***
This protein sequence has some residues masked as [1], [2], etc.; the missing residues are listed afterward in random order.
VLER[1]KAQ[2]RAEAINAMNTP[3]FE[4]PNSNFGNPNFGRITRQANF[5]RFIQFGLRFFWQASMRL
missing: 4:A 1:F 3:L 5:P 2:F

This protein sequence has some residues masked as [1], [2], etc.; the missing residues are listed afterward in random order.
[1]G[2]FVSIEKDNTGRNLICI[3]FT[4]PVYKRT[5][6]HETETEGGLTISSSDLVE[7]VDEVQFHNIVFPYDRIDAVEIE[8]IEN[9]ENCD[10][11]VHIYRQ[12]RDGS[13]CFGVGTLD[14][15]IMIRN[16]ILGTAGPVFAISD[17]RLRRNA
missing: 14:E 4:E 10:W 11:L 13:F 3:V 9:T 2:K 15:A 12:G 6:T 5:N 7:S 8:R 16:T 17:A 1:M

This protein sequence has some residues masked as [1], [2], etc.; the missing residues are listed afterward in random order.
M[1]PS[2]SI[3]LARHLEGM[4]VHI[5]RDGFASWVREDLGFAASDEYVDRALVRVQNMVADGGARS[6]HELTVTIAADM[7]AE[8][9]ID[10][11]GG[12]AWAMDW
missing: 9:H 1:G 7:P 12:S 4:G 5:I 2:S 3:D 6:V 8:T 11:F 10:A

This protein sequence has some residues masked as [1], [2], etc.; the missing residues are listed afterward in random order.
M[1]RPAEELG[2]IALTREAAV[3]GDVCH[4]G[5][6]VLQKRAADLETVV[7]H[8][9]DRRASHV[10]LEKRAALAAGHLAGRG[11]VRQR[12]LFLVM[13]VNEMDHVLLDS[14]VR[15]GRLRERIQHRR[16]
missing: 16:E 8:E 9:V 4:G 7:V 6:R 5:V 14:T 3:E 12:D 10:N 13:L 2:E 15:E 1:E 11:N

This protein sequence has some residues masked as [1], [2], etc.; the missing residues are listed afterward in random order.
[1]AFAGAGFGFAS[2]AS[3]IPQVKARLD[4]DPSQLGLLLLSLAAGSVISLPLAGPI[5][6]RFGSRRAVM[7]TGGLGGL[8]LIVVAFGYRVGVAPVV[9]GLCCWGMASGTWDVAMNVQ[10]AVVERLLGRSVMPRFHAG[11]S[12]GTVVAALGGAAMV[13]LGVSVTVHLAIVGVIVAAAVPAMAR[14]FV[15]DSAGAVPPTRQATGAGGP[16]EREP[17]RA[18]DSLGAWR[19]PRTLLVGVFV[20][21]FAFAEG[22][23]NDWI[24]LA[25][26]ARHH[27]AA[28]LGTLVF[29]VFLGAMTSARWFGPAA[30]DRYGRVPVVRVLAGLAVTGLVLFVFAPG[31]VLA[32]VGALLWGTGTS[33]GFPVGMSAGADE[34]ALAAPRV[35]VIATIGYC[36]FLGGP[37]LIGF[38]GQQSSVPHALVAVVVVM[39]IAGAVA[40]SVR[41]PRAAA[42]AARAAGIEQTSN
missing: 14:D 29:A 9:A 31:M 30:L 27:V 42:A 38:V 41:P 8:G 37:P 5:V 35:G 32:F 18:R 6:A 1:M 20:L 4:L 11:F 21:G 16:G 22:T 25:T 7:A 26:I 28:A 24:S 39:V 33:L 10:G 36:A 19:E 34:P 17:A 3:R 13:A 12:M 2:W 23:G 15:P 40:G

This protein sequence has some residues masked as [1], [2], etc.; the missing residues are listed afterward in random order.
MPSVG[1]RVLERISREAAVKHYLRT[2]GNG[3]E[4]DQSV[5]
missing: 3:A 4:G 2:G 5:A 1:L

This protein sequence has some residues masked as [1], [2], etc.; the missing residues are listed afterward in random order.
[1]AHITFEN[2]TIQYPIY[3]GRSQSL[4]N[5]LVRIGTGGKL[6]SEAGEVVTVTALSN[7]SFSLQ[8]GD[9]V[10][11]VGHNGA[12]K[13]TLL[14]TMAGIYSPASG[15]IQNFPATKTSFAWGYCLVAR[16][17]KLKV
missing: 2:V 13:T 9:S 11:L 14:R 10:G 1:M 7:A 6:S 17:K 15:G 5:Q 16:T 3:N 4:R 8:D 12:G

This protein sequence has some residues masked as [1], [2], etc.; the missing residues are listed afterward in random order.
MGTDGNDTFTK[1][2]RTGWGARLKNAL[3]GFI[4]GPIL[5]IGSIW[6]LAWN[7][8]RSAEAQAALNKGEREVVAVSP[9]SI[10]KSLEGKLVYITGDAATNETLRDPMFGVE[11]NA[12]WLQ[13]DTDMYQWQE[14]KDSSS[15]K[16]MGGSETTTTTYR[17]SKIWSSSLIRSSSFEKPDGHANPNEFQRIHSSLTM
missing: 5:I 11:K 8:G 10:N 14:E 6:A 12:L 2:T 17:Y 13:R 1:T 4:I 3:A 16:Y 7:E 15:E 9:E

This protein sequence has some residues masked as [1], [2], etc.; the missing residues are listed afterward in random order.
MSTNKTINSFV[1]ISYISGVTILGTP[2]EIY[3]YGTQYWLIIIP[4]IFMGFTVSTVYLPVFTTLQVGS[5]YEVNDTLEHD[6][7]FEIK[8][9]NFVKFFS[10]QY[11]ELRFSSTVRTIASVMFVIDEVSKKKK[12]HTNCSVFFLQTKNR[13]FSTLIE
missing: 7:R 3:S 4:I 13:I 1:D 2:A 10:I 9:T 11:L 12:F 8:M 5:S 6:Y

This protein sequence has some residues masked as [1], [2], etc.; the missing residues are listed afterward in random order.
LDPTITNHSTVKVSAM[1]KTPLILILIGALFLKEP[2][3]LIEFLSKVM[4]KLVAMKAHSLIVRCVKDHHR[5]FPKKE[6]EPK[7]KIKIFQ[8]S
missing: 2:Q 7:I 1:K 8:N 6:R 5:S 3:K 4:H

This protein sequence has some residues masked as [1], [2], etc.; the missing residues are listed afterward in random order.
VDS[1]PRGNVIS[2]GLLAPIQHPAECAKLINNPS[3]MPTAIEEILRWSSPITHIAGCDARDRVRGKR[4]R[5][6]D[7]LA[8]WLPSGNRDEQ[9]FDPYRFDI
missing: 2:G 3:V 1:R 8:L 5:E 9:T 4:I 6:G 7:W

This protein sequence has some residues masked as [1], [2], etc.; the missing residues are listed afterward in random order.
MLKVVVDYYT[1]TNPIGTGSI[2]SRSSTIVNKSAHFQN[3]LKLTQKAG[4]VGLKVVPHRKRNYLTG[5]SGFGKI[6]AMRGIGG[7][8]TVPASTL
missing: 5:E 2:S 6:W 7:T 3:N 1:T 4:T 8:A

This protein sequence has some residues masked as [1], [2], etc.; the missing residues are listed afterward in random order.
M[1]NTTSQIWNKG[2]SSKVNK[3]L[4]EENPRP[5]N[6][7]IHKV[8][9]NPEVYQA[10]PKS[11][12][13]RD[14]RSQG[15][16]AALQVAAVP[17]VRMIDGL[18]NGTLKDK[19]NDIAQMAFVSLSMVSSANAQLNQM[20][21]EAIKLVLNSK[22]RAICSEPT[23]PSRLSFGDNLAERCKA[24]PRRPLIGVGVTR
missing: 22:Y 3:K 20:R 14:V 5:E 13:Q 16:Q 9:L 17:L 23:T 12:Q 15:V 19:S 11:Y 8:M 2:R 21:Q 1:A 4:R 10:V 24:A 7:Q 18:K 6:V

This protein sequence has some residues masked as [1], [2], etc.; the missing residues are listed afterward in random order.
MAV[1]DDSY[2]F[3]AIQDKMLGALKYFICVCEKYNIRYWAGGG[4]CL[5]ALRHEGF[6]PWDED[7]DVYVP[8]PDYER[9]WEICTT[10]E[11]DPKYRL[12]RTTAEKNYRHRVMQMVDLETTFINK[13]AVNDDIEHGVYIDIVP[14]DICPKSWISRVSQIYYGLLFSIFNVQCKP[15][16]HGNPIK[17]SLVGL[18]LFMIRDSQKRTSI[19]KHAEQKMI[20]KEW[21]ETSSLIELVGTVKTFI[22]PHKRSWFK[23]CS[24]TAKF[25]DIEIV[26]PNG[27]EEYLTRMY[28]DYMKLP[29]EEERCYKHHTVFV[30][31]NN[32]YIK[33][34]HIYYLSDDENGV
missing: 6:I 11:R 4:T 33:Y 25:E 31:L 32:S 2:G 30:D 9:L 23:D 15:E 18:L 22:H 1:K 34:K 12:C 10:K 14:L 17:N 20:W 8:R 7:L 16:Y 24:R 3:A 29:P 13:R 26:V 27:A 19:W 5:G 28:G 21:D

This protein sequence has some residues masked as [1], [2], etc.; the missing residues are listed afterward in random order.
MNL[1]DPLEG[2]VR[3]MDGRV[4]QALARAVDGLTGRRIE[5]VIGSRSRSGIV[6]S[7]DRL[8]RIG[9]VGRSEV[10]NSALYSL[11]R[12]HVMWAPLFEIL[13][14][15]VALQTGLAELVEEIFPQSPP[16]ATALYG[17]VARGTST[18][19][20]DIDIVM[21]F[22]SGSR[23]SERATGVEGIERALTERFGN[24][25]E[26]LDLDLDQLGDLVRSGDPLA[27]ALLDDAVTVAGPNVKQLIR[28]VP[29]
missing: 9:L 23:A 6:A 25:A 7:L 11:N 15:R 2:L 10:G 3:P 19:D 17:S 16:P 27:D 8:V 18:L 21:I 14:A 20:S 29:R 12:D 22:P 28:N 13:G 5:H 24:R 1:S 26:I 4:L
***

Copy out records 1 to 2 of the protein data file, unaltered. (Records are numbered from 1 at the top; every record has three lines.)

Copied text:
This protein sequence has some residues masked as [1], [2], etc.; the missing residues are listed afterward in random order.
VLER[1]KAQ[2]RAEAINAMNTP[3]FE[4]PNSNFGNPNFGRITRQANF[5]RFIQFGLRFFWQASMRL
missing: 4:A 1:F 3:L 5:P 2:F

This protein sequence has some residues masked as [1], [2], etc.; the missing residues are listed afterward in random order.
[1]G[2]FVSIEKDNTGRNLICI[3]FT[4]PVYKRT[5][6]HETETEGGLTISSSDLVE[7]VDEVQFHNIVFPYDRIDAVEIE[8]IEN[9]ENCD[10][11]VHIYRQ[12]RDGS[13]CFGVGTLD[14][15]IMIRN[16]ILGTAGPVFAISD[17]RLRRNA
missing: 14:E 4:E 10:W 11:L 13:F 3:V 9:T 2:K 15:A 12:G 6:T 5:N 7:S 8:R 16:T 17:A 1:M